People in Profile

Richard Nokohoo

Richard inspires people to dream big for a better tomorrow

Richard Nokohoo started making dreamcatchers to inspire people to dream big.

Richard spent his early years in Fort Chipewyan and later moved to Janvier with his mother, Alma, his late father George Nokohoo, and his siblings.  A Chipewyan Prairie First Nation member, Richard is a proud Cree/Dene family man who considers Janvier home. It’s where he is raising his two sons, George and Chase-Thunder, his daughter Hope, and where he raised his daughter Tauri who now resides in Calgary. Janvier is also where Richard gains inspiration for his art.  Each dreamcatcher he creates is an expression of love and hope for those needing positive energy and encouragement to dream big.

Sharing your dreams and putting them out into the world is healing for our People. Our culture and language were taken away, but our dreams can never be taken away. My art is very spiritual. The colour combinations I use come to me through visions. Every bead I place on the hoop has a prayer for life and represents good things.”

In the early 1990s, Keyano College commissioned Richard to create his first dreamcatcher for their campus. He found a 6-foot hoop outside his parent’s home and began making large-scale dreamcatchers. This was his first commissioned art piece, and since then, Richard has been creating dreamcatchers for charities, businesses, and individuals in the region and across the province.

A very special person involved in Richard’s journey is his cultural brother, Jamie Sturges, owner of Savailin Enterprises. Richard aspired to make big dream catchers that could hold more weight to match his message of dreaming big. To make that a reality, Jamie provided Richard with hoops made of stronger materials. Jamie has since been making all of Richard’s hoops with rebar for his signature 6-foot hoop dreamcatchers.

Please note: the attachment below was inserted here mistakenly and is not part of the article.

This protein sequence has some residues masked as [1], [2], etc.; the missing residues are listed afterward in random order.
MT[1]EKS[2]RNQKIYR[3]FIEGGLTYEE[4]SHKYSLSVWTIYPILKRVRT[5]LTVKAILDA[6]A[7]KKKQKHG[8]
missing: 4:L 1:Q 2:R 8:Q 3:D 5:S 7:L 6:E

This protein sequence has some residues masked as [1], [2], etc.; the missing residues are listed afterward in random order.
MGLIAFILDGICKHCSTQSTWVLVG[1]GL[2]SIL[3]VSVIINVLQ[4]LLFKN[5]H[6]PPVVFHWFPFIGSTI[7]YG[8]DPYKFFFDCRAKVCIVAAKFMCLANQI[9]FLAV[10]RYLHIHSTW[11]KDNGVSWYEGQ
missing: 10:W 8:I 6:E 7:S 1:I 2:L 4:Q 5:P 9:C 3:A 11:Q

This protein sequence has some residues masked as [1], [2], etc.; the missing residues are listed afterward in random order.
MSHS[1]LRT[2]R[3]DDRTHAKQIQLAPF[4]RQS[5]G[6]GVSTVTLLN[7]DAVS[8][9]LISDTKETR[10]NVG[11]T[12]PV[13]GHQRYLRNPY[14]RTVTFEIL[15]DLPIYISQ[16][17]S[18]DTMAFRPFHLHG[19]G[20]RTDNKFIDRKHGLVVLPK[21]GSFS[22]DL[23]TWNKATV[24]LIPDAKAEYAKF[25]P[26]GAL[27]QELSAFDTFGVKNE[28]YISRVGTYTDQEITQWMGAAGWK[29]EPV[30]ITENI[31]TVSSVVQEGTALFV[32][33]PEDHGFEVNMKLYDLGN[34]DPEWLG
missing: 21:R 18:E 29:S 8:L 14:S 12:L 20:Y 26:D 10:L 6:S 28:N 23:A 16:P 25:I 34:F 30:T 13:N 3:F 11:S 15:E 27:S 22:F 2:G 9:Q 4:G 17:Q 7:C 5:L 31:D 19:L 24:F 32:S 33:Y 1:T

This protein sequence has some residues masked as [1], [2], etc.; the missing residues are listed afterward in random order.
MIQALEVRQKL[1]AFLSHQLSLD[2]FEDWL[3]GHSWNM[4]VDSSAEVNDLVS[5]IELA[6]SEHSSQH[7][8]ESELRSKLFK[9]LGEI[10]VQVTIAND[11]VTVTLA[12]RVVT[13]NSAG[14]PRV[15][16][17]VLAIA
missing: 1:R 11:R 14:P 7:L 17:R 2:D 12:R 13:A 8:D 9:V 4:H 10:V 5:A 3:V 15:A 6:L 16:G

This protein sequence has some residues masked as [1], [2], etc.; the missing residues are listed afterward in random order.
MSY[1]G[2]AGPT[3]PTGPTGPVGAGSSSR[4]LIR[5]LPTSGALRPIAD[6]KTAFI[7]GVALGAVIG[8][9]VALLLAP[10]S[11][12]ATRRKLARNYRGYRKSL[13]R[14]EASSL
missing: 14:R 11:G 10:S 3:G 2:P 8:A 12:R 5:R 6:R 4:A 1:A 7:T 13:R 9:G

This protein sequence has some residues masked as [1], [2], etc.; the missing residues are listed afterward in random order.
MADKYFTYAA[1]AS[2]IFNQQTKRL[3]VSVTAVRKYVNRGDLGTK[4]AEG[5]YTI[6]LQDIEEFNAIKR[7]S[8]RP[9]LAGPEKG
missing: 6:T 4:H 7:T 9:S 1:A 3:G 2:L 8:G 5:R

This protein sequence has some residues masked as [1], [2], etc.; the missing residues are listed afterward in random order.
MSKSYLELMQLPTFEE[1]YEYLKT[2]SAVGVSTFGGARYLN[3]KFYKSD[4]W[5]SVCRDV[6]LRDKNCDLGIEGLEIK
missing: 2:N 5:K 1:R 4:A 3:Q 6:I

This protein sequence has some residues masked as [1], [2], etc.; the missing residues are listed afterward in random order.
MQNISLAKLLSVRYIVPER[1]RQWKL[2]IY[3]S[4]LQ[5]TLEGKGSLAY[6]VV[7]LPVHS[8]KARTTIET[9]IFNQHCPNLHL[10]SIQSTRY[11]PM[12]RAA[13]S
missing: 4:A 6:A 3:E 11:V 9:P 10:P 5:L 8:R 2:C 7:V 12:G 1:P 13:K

Most recently, the Cross Cancer Institute in Edmonton, Calgary and Grande Prairie commissioned dreamcatchers for their facilities to inspire hope for patients and their families and provide comfort during difficult times. Some patients are far away from their loved ones, and dreamcatchers can positively affect their quality of life and provide them with some emotional relief.

To dream big in life, people need support with removing negative energy getting in their way. Dreamcatchers catch the negativity and help positive energy come through. To dream means you are alive. When good dreams and thoughts come to you, they create a new vision for your future.”

Richard sees his art as an important part of Truth and Reconciliation. Acknowledging the truth of the past, then taking that strength to inspire change for the future is powerful. One of Richards’s biggest inspirations was his father, who was a residential school survivor.

“My father was a kind, patient, and loving man. He was always present for us. We went hunting and fishing, and he always had the ability to make things happen for us. When I think of my father and his residential school experiences, I think about how my People had their dreams taken away.

"To this day, some of our People are afraid to dream again. I want my legacy to stand for reclaiming our dreams. If you feel you have nothing or feel broken, dreaming and looking to the future gives hope for a better tomorrow.”

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